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Nashville sports super fan has season tickets for 7 teams

NASHVILLE, Tenn. (AP) — Troy Fisher has proven a person doesn’t have to have a favorite team to be a sports fan.

Fisher finds it difficult, if not impossible, to choose which teams he likes best so he usually ends up rooting for them all.

Some fans collect memorabilia from their favorite teams. Fisher collects season tickets for all the teams he follows.

He currently has season tickets for the men’s and women’s basketball teams at Belmont, Lipscomb and Tennessee State, along with the Titans, Predators, Nashville SC and the Nashville Sounds.

“Sometimes I have tickets to six things at a time and I’m like, ‘Oh my gosh, what am I going to do?’” Fisher said.

That happened once when TSU had a men’s basketball game that tipped off at 6 p.m. and the Lipscomb and Belmont men were playing each other at 7:30 p.m. Fisher managed to catch both games, or at least parts of both.

“I showed up at TSU and made sure the guys knew I was there when the game started and then slipped out the back, changed my shirt because I had on a TSU shirt, and headed over to Lipscomb to watch them play Belmont,” Fisher said. “Following all these teams keeps me pretty busy.”

Fisher, 62, keeps this frantic pace while managing to hold down a fulltime job as an electrician at Berry Plastics in Old Hickory.

His co-workers are aware of Fisher’s passion for following local teams and help when they can, which often means swapping shifts. It also means Fisher ends up exhausted at some of the games he attends.

“I’ve got a Saturday coming up where I’ve got tickets to several games and I was scheduled to work,” he said. “I’m working the 4 p.m. to midnight shift, which I’ll do that Friday, and then I’ll work midnight to 8 a.m. for a guy I swapped with. So I’ll work 16 hours straight and I’ll be tired but I’ll be off all day to be able to go the games.”

It may seem that Fisher is fortunate when his favorite teams play each other because he gets to see two at once, but that’s not necessarily the case. When that happens, one team has to lose and Fisher is never happy about that.

“There’s good and bad about having tickets too all these teams because I hate it when they play each other,” he said. “It’s terrible. I don’t wear either teams shirt and I don’t clap and I feel a lot worse for the team that loses than for the team that wins. TSU and Lipscomb played a few years back and it went into overtime and I was like, ‘Can this game just end in a tie?’”

Fisher, who was a standout basketball player at Cohn High before a knee injury cut short his career, said he spends an average of $12,000 each year on season tickets.

Along with his college tickets, he has three club level season tickets for the Titans and two for the Predators, Nashville SC and Nashville Sounds.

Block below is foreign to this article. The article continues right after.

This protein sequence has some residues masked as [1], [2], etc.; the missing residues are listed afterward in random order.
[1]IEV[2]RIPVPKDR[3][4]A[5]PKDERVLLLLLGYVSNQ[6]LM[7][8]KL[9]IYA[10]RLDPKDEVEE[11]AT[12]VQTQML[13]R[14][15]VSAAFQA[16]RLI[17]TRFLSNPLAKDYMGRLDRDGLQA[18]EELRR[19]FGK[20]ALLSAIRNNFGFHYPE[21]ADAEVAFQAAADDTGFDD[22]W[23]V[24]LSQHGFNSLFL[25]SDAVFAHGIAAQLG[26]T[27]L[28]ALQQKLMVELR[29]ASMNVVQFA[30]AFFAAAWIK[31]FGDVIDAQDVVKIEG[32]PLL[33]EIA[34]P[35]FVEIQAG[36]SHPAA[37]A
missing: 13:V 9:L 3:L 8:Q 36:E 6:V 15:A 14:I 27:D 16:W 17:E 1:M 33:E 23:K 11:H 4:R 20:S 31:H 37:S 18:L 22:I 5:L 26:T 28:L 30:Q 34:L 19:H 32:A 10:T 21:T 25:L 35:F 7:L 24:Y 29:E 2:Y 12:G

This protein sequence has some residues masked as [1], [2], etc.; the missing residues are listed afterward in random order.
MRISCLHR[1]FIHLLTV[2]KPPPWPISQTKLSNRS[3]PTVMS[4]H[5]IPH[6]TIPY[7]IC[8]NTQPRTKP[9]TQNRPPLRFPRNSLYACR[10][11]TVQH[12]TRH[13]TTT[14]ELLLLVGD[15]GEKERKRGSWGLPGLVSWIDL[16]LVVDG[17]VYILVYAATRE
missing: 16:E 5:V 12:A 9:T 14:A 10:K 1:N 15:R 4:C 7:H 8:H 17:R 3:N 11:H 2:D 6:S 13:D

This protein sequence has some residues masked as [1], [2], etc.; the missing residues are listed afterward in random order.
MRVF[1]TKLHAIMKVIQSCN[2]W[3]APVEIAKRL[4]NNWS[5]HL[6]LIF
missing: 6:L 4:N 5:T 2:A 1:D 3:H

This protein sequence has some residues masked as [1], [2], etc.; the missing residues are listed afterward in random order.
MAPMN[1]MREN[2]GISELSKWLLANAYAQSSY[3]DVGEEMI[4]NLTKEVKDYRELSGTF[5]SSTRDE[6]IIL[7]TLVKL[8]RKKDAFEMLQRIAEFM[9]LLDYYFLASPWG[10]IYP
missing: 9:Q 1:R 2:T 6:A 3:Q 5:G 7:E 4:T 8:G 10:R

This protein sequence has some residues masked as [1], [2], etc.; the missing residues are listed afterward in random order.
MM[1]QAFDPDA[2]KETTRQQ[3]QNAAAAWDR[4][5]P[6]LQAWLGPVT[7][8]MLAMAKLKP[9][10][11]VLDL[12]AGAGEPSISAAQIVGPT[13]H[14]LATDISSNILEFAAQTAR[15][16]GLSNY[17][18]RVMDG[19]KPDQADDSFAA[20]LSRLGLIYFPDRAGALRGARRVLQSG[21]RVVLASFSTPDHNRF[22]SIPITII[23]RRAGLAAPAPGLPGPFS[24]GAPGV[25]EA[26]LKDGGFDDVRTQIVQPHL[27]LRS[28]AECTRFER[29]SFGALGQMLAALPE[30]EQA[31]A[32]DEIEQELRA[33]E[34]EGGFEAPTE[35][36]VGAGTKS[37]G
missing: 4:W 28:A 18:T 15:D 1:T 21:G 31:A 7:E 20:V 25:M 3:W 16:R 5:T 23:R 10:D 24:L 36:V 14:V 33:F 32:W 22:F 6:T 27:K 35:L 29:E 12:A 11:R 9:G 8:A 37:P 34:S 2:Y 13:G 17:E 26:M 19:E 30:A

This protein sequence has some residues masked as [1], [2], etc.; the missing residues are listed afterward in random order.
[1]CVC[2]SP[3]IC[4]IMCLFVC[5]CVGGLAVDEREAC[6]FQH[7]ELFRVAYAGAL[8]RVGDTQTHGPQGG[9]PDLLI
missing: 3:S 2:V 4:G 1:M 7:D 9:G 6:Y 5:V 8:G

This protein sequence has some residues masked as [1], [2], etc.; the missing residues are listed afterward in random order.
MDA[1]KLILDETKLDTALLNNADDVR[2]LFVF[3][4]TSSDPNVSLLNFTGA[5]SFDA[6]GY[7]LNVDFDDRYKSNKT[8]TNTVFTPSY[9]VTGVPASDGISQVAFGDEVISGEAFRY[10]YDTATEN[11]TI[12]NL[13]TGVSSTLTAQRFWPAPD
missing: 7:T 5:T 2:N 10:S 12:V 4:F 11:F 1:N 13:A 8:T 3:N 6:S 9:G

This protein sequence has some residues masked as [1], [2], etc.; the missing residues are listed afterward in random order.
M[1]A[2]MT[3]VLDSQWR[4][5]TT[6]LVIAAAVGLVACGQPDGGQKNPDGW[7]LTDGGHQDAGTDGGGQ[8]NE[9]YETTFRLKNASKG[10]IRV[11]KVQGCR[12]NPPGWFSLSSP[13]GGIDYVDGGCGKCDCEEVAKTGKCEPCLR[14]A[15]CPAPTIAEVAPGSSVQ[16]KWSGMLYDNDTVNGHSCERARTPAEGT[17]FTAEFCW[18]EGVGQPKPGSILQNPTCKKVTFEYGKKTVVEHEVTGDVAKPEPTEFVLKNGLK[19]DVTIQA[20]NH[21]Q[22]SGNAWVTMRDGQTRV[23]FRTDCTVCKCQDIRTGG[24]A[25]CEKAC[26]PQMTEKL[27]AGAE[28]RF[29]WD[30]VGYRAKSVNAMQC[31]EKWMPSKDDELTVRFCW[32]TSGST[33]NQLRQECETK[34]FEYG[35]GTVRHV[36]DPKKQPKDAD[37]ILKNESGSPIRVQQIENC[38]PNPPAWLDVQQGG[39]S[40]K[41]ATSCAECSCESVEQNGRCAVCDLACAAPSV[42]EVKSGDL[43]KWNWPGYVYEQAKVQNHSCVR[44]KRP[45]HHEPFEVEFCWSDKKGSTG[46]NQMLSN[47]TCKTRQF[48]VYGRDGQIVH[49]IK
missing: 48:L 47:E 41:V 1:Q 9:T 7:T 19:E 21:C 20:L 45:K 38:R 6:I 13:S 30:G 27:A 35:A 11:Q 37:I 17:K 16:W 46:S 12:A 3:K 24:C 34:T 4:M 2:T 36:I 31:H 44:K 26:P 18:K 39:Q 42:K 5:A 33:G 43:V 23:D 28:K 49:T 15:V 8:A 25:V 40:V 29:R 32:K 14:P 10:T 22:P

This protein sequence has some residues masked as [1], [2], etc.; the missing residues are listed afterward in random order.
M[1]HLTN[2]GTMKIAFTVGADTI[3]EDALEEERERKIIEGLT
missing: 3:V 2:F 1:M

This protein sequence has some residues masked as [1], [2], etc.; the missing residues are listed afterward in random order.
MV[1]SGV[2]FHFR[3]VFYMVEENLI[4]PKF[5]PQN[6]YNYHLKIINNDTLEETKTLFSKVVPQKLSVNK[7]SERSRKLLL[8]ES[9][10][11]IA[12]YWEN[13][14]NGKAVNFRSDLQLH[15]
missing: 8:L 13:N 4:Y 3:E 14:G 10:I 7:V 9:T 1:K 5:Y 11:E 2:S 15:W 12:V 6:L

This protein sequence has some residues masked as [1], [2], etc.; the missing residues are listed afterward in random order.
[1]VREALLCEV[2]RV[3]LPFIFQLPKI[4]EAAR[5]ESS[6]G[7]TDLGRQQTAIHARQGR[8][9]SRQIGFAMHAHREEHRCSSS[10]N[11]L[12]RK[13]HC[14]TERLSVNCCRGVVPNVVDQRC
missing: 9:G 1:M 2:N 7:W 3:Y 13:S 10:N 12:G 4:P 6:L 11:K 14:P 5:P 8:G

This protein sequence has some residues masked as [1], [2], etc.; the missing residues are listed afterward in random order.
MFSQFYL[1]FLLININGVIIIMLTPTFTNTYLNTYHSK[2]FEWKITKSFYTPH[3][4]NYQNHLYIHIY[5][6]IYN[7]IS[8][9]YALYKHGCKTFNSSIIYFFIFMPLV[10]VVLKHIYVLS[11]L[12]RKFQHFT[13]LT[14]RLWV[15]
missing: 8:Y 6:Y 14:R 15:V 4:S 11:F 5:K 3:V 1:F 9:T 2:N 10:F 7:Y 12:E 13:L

His tickets for the pro teams allow Fisher to make up for the time he misses out on spending with his family. His wife Teresa and daughter Lindsey go to every Titans game with him, and his son Brian goes with him to the Predators games. His grandchildren usually accompany him to Nashville SC and Sounds games.

Fisher, a longtime member of the Nashville Sports Council, also tries to go to a few Titans away games each season. He traveled to Los Angeles (Rams) and New York (Jets) games this season.

“I am trying to see as any NFL stadiums as I can,” Fisher said. “I’ve been to like 20 different stadiums now.”

He might end up back in L.A. this season at SoFi Stadium if the Titans make it to the Super Bowl.

“I’ve had Titans season tickets since Day One and I went with them to the Super Bowl in Atlanta in 2000,” Fisher said. “So, of course, I’ll go again this year if they make it.”

Fisher had season tickets for University of Tennessee football games before the Titans came to Nashville.

Fisher doesn’t usually allow other matters in his life to disrupt his hectic sports schedule. He was supposed to have knee replacement surgery in February, but that conflicted with the Feb. 26 NHL Winter Classic between the Predators and Tampa Bay Lightning at Nissan Stadium.

He tried to reschedule the surgery for early March, then found out that conflicted with the SEC women’s basketball tournament March 2-6 at Bridgestone Arena.

“After the SEC women’s tournament it will slow down a little bit,” Fisher said. “For the time being I’m having to get Cortisone shots every three months because it’s gone, there’s nothing left in my right knee.”

News from © The Associated Press, 2022
The Associated Press

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